Queen Of Hearts
MGM Limited Edition Collection // PG // $19.98 // March 29, 2011
Review by Nick Hartel | posted May 1, 2011
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There was once a time, when a film could be inoffensive, earnestly sweet, and low-key and audiences weren't so jaded that they accept a film for being what it was. Jon Amiel's "Queen of Hearts" exists as a testament to those times, telling the saga of two Italian immigrants, Danillo (Joseph Long) and Rosa (Anita Zagaria), who escape Italy after Rosa's mother (Eileen Way) promises her daughter's hand in marriage to Barbariccia. The couple's escape from the unwanted suitor and village at large is played in a tone that doesn't reflect the remainder of the film, but does let viewers relax and have a good laugh. It's over-the-top, campy, and steeped in melodrama. Leaving all this behind, Danillo and Rosa, soon find Rosa's mother has hitched a ride to England with them and soon we are introduced to the film's narrator and protagonist, a young man named Eddie, Rosa and Danillo's son.

"Queen of Hearts" is a peculiar breed of film, mixing in some jarring fantasy sequences into what is otherwise a handsomely shot story of a family making a new life. Case in point, Danillo supposedly has a vision of a roasted pig head telling him to gamble against the local racketeer, none other than his homeland foe, Barbariccia. Danillo finds success, opens a café and with Rosa raises a family of two boys, Eddy and his older brother Bruno, and two sisters (for the life of me I can't recall their names, which is an issue in the film.) Amiel's direction in the first half of "Queen of Hearts" is nearly too slow to a fault. He is often heavy handed in his establishment of the family relationship and when Danillo's father arrives, the fantasy sequences and some "magical" elements enter the picture.

Once viewers make the connection that our narrator is a young boy and a lot of what he's being told is embellishment by both adults and his own imagination, they can settle back and accept the movie for what it is: well-intentioned, syrupy entertainment. "Queen of Hearts" doesn't have a lot of subtext to it; it's plain and simple a slice of life of a family who loves one another through all their faults. Conflicts conveniently arise when things are in danger of grinding to a halt and always pose a threat to the family unit, the largest being a disgruntled Bruno going to work for Barbariccia as a debt collector. Amiel doesn't immediately solve the problems though and as they pile up, the second half of the film is a genuinely gripping exercise in melodrama.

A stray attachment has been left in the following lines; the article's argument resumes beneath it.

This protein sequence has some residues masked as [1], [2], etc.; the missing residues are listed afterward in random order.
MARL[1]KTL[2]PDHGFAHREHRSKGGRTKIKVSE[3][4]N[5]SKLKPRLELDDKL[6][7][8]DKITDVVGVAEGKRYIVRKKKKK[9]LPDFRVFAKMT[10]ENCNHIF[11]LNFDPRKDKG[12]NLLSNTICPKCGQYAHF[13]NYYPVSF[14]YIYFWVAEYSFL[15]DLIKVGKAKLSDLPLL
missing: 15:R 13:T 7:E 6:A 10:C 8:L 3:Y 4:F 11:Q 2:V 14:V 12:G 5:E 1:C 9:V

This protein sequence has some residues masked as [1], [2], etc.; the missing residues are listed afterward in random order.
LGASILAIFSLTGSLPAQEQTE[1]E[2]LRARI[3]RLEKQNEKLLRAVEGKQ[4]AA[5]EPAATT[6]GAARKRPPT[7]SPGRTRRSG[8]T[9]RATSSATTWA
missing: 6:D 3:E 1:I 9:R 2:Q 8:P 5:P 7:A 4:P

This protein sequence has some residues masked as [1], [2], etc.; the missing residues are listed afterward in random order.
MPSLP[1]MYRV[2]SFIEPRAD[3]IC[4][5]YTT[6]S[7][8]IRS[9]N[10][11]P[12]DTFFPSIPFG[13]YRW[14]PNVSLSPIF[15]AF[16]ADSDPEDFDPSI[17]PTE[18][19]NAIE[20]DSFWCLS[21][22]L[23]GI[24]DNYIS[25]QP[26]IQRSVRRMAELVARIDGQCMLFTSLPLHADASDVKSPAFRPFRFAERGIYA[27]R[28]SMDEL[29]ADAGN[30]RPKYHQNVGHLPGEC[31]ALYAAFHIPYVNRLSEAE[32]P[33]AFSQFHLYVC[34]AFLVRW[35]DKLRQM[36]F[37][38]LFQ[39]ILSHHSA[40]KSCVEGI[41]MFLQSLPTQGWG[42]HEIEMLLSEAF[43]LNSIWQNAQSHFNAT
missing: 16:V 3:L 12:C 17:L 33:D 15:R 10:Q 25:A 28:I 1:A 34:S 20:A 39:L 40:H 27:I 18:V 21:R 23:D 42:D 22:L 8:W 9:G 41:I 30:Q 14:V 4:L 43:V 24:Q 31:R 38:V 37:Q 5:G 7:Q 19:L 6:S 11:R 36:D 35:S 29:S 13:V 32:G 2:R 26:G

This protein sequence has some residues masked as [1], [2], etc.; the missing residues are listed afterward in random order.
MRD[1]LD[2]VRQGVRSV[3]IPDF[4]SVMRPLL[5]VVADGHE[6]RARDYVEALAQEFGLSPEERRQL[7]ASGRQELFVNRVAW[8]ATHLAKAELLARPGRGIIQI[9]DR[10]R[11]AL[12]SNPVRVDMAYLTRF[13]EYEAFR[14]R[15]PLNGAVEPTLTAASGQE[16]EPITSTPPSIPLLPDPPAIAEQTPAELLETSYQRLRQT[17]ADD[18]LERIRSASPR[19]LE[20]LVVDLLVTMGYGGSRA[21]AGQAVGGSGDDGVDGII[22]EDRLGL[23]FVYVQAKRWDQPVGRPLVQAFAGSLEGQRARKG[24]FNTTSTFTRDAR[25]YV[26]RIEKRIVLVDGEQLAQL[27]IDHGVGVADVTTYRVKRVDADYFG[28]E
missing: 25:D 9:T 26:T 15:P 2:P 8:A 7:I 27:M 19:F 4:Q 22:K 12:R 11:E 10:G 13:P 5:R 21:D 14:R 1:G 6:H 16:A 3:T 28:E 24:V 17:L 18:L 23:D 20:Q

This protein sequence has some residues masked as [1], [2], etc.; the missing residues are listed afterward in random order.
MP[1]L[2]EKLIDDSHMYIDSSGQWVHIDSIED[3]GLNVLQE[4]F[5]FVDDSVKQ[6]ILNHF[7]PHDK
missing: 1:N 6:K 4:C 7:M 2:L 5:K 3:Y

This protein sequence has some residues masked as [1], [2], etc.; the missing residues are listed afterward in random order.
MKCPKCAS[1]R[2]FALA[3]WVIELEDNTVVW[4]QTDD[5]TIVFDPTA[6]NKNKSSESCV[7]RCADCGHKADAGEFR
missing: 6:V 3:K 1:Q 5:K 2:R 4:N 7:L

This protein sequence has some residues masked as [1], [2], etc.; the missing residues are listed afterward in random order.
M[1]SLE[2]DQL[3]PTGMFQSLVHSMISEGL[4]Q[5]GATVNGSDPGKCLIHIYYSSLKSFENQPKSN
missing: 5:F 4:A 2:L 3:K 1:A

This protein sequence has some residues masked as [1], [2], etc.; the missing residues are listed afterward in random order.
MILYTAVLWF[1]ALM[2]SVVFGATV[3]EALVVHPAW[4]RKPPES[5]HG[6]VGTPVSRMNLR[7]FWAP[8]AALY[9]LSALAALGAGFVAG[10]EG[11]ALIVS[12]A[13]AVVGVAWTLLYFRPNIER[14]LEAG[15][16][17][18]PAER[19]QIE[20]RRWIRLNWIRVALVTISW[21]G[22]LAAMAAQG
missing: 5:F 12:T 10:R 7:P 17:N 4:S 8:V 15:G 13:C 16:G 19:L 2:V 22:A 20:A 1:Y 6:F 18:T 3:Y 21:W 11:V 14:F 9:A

The case of "Queen of Hearts" are really what sell an often anorexic script; they fall into their roles perfectly and sell the love for one another without a hint of cynicism. The young actor narrating the film and playing Eddie, Ian Hawkes is a tremendous talent, having to shoulder the lion's share of the film's dramatic weight. His on-screen skills capture the innocence and wonder of growing boy, while his narration adds a level of wisdom beyond his years to events. It's a shame his career didn't last long beyond the film, because a young talent such as his is a rare commodity. Vittorio Duse as Danillo's aged father also deserves mention; never speaking English, his scenes with Hawkes are without subtitles, but the physical performances between the two ensure written translation is unnecessary.

"Queen of Hearts" is never a terrible or sub par movie, despite it's slow tendencies, but on the same hand, it's never great, save for one or two character moments. It exists on a level that so many films of the late 80s and early 90s did, it's just merely good, a phrase that is now met with derision. It's a movie that will likely never exist as anyone's favorite movie and you honestly will never go out of your way to see it, but when you do come across it, you'll watch it and enjoy the good feelings it inspires. A 22-year-old movie that is sadly a relic of a more easygoing mindset, when good was good enough.


The Video

The 1.85:1 anamorphic widescreen transfer sports better than expected detail, however there is some minor print damage and some compression artifacts are faintly noticeable. The color levels remain consistent, but fall into the warm category, with blacks sporting a tinge of very, deep brown.

The Audio

The English 2.0 audio track is nearly distortion free and generally clear. There are a couple of key moments where the track will surprise you with its life, but generally, it's not outstanding.

The Extras

The film's theatrical trailer is the lone extra.

Final Thoughts

"Queen of Hearts" isn't going to knock your socks off, but if you give it your time, it will be time well spent. A solid, well-acted slice-of-life story of family and the ups and downs that follow, with just enough melodrama to ensure no one takes things too seriously. A lot of people will get enough out of a rental, but those who can recall the type of film "Queen of Hearts" is won't regret adding it to their collection. Rent It.

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